Fraud Scenario – Donation tax shelter scheme

Mary and William are married and have three kids. They are both working professionals but with the rising costs of kids, bills, and mortgage, they find themselves having trouble making ends meet.

One day, Mary and William receive an invitation in the mail to a seminar that promises hefty tax breaks. During the seminar, a representative from a charity explains to the group that if they donate immediately they will receive tax receipts for four times the amount they donate. Mary and William figure this is a win-win; they will be donating to a deserving charity and will get a hefty tax break. They decide to each donate $500 because the tax break will help them with their financial troubles.

After filing their tax claim for the donation, Mary and William receive a notice that the Canada Revenue Agency will be holding their assessment while they review the case. It turns out that Mary and William were tricked into a gifting tax shelter, and ended up losing the money that they paid without a tax break. They are embarrassed and upset.

Does this scenario sound familiar? This couple is not alone. In recent years, approximately 2,500 individuals a year participated in gifting tax shelter arrangements. To date, over 190,000 Canadian taxpayers who donated to one of these tax shelter schemes have been reassessed. Nearly $6.3 billion in donation claims have been denied.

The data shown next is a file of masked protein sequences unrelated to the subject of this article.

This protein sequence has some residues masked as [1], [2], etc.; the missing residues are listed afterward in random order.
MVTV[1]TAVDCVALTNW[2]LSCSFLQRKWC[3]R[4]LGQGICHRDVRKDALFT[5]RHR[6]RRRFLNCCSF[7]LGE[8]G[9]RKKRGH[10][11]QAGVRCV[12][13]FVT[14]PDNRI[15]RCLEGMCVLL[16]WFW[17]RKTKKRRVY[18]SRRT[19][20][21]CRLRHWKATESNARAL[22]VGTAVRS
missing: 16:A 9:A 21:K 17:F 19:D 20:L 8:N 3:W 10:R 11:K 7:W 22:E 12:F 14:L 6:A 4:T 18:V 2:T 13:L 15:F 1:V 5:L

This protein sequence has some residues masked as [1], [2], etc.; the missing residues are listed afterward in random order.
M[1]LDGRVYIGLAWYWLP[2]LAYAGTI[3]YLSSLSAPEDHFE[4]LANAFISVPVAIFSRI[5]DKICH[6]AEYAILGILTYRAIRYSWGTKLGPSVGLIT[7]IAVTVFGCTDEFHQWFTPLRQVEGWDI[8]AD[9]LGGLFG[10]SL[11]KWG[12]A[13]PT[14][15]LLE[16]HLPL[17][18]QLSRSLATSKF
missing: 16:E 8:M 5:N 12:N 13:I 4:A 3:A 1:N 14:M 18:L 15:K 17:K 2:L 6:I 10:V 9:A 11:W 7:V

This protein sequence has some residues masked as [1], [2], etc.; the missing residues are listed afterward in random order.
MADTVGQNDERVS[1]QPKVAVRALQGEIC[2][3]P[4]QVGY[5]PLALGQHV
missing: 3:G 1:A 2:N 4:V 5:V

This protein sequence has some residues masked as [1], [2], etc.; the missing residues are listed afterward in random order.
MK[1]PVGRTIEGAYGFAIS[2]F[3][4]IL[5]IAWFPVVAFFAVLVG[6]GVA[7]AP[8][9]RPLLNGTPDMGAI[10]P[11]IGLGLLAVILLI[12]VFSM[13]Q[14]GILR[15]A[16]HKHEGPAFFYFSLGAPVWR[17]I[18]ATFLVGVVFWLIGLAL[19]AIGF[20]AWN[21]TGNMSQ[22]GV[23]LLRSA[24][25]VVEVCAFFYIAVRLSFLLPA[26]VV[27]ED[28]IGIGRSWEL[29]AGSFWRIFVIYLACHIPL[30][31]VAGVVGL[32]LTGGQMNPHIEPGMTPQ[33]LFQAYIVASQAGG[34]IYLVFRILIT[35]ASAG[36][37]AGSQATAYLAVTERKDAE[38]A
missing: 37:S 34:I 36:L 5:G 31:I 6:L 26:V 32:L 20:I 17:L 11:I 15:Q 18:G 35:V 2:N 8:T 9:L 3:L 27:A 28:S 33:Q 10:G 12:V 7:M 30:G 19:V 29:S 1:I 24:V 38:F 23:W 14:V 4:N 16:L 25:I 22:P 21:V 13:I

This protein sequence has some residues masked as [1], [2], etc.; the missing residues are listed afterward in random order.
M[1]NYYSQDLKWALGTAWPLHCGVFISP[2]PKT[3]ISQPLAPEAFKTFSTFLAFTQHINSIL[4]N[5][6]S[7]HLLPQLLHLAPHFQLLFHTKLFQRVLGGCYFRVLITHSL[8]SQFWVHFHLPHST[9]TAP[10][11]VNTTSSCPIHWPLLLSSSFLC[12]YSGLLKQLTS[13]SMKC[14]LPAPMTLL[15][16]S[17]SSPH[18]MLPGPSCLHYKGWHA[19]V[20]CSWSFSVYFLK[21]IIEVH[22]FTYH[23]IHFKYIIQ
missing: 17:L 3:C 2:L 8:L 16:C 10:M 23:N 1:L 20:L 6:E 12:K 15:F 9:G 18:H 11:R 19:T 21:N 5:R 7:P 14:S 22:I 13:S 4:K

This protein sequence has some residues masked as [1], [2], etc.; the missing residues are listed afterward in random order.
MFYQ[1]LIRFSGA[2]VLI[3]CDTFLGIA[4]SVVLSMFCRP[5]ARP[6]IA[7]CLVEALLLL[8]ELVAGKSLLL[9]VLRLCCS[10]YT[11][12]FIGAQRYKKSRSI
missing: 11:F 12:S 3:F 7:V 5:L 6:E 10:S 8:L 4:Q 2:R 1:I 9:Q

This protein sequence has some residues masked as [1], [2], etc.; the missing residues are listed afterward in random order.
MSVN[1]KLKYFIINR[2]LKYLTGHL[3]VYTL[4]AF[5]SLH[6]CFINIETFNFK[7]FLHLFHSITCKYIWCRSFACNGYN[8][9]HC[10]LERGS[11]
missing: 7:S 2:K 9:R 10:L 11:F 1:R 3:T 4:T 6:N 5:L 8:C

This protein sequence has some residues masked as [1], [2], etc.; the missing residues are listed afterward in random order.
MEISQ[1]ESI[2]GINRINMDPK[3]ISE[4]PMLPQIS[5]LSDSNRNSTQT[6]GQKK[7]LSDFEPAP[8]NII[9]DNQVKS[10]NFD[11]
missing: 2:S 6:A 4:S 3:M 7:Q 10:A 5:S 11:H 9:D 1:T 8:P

When donating, remember:

  • Be wary if you are offered a tax receipt worth more than the amount you donated.
  • Obtain independent professional advice from a tax advisor before signing any documents.
  • Ask for written information about the charity, including name, address and telephone number.
  • Call the charity. Find out if the organization is aware of the solicitation and has authorized the use of its name. If not, you may be dealing with a scam artist.
  • Confirm if the charity is registered and eligible to issue official donation receipts through CRA’s charities listings.
  • Ask the representative for the charity’s registered charitable tax number.
  • Refuse high pressure sales pitches. Legitimate fundraisers will not push you to give on the spot.

Remember if it sounds too good to be true, it probably is.

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